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Microsoft, Justice Department Near Possible Settlement Deal

By Jube Shiver Jr.
LOS ANGELES TIMES -- WASHINGTON

As the government’s antitrust trial against Microsoft Corp. enters a lengthy recess after 64 days of testimony, experts say the software giant’s near-disastrous defense has made the prospect of a settlement increasingly likely.

The government and Microsoft publicly reject any notion that they are interested in negotiating. But both sides -- while vowing to appeal any decision against them all the way to the U.S. Supreme Court -- are under pressure to talk as they confront a crucial month-and-a-half recess during which they will assess their options and prepare for the trial’s end game.

Legal experts and officials close to the government and Microsoft say it is in the both parties’ interests to negotiate. It seems increasingly likely, these experts say, that U.S. District Judge Thomas Penfield Jackson will uphold at least some of the government’s antitrust charges -- a move that could make the software giant more vulnerable to costly private antitrust lawsuits that could drag on for years.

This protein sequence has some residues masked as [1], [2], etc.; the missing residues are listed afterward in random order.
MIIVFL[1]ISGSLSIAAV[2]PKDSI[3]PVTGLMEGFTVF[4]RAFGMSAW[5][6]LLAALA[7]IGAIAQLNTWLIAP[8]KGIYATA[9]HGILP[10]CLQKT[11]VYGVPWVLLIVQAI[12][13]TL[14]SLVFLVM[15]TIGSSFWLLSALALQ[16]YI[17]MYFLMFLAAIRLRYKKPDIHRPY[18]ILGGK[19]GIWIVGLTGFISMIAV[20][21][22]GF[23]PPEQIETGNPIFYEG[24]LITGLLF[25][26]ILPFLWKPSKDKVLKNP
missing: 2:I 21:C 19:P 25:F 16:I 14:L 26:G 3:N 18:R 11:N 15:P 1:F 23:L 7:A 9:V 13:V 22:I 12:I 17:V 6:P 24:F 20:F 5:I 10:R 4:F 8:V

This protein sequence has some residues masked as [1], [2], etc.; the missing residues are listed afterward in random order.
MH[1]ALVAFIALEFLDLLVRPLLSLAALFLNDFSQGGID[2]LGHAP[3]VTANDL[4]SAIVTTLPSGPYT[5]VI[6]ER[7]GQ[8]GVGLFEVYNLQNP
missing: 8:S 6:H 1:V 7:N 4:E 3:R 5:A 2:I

“This case started because the government wanted more than Microsoft wanted to give ... but Microsoft may be more willing to talk” now given their poor trial performance, said Harry First, an antitrust professor at New York University Law School.

Even ardent Microsoft supporters -- such as University of Virginia economist David E. Mills -- say the company has suffered “embarrassing events” in court that could push it to the negotiating table. “It’s always possible that somebody will come up with an exit strategy that will be agreeable,” Mills said, adding such an outcome would be preferable to a ruling that places Draconian regulatory restrictions on Microsoft.

“I think there’s going to be some kind of compromise because right now the cards look stacked against Microsoft,” said Jonathan Haller, a technology industry expert for Current Analyst, a Sterling, Va., financial consulting company. “They are going to have to pay a fine or give competitors access to their code and back off on their aggressive industry practices” in order to placate the government.